Slovakia Won’t Recognize Islam

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by Stefan Farrar  •  •  December 12, 2016   

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BRATISLAVA ( - Slovakia is barring Islam from gaining recognition as an official religion. The Slovakian parliament passed a bill requiring a religion to have a minimum of 50,000 adherents in order to qualify for government funding and to have its own schools.

The piece of legislation will increase the difficulty for Islam to register as an official state religion in Slovakia, as Islam has only 2,000 members, according to the census. There are no officially recognized mosques, which the Slovakian government has confirmed.

Ivan Netik, the Interior Ministry spokesman, remarked, "In Slovakia we have really tiny community of Muslims. We even don't have mosques."

Slovakian Prime Minister Robert Fico commented, "Since Slovakia is a Christian country, we cannot tolerate an influx of 300,000-400,000 Muslim immigrants who would like to start building mosques all over our land and trying to change the nature, culture and values ​​of the state."

The Slovak National Party (SNS) sponsored the bill and passed it with a two-thirds majority. Andrej Danko, head of the SNS, commented, "Islamization starts with a kebab and it's already underway in Bratislava; let's realize what we can face in five to 10 years. We must do everything we can so that no mosque is built in the future."

Last summer, the Slovakian government made news by saying that they would prefer to accept Christian refugees instead of Muslims.

Netik said, "Slovakia as a Christian country can really help Christians from Syria to find a new home in Slovakia." He went on to say, "It would be a false, insincere solidarity if we took people who don't want to live in Slovakia."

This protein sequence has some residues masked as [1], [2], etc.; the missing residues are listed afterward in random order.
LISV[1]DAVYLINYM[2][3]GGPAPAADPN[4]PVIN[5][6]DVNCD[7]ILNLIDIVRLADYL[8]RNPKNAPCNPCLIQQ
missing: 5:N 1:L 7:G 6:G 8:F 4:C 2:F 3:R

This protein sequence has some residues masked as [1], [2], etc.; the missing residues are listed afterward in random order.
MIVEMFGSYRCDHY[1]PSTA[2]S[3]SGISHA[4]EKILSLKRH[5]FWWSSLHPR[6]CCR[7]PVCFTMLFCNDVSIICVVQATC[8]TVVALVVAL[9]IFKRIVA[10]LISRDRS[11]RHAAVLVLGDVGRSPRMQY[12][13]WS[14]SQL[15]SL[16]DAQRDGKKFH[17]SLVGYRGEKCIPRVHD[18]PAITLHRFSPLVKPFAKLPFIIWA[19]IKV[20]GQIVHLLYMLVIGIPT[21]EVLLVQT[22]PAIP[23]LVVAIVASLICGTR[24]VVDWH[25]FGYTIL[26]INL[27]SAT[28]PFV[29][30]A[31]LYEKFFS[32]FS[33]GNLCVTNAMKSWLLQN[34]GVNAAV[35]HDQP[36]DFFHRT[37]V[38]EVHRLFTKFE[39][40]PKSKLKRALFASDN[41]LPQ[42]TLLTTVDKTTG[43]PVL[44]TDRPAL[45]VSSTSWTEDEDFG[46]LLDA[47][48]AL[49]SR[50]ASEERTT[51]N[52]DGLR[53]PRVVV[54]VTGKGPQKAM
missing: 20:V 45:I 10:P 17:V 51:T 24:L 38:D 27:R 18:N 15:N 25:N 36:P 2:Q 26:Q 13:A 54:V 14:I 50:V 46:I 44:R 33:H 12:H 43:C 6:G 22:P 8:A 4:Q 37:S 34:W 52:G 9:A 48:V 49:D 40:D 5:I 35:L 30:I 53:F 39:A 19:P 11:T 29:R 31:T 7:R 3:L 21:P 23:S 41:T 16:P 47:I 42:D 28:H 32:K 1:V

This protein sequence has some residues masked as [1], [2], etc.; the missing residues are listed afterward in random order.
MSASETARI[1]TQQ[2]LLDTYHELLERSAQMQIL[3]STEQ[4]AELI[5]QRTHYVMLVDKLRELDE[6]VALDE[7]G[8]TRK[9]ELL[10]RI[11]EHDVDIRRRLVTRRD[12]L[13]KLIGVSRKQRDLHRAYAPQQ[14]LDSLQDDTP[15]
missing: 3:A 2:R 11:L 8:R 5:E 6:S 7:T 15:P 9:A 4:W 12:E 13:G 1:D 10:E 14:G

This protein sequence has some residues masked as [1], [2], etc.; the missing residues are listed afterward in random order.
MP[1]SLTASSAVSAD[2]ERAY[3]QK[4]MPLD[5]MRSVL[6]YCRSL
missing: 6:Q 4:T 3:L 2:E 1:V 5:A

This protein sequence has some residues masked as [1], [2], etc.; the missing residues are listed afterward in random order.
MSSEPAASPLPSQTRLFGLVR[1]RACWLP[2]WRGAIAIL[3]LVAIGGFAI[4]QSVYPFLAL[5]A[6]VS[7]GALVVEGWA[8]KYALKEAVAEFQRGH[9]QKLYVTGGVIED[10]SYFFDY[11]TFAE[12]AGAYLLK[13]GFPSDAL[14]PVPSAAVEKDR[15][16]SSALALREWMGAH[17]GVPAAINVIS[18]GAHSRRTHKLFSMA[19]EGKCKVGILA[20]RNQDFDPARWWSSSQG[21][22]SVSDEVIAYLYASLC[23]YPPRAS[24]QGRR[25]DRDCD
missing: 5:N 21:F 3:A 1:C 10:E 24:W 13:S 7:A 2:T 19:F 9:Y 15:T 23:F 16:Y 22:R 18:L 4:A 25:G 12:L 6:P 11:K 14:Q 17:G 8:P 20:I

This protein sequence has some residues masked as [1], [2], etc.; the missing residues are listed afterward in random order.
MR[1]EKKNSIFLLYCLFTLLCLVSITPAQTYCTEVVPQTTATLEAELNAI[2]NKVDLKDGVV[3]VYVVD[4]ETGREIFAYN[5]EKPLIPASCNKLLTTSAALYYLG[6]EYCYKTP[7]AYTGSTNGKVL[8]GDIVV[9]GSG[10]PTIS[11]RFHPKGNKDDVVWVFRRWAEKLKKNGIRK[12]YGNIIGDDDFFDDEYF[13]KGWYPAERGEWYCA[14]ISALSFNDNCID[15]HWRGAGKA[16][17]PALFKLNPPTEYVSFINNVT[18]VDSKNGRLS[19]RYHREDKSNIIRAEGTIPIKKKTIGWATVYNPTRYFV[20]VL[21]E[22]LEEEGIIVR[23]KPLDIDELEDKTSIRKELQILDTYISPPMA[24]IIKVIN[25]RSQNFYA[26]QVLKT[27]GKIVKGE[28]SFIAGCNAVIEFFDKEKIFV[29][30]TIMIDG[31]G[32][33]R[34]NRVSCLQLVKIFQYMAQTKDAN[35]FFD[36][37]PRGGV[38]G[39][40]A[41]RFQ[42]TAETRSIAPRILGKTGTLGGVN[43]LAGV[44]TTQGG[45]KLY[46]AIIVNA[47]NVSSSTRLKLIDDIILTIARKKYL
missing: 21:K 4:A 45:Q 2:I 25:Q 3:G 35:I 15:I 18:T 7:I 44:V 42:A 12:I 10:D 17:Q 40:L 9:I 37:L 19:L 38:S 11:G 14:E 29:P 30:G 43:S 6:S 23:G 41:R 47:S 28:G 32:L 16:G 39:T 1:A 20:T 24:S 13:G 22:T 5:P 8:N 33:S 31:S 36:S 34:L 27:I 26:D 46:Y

Slovakia has taken a strong stand against allowing large numbers of Muslim refugees, in stark contrast to Germany, which has allowed more than 1 million refugees from the Middle East. The influx of massive numbers of Muslim refugees is leading to an increase in violence, cultural chaos and instability, according to critics of multiculturalism.

Daniel Greenfield, a writer for FrontPage Magazine, wrote,

If Muslims can't reconcile their conflicts at home, what makes us think that they will reconcile them in Europe? Instead of resolving their problems through migration, they only export them to new shores. The same outbursts of Islamic violence, xenophobia, economic malaise and unsustainable growth follow them across seas and oceans, across continents and countries. Distance is no answer. Travel is no cure.

Fico echoed these criticisms, saying that he would "never make a voluntary decision that would lead to the formation of a unified Muslim community in Slovakia. Multiculturalism is a fiction. Once you let migrants in, you can face such problems."

Fico has been one of the strongest proponents of sealing the EU's borders and has also been a fierce critic of EU quotas which would force Slovakia to take in more than 2,000 migrants. In response, the Islamic Foundation in Slovakia remarked, "The repeated statements of Mr. Premier do not only harm Slovak Muslims but also the country's interests as a sovereign country which is building its position on the international scene."

Fico has also said, "When I say something now, maybe it will seem strange, but I'm sorry, Islam has no place in Slovakia. I think it is the duty of politicians to talk about these things very clearly and openly. I do not wish there were tens of thousands of Muslims."


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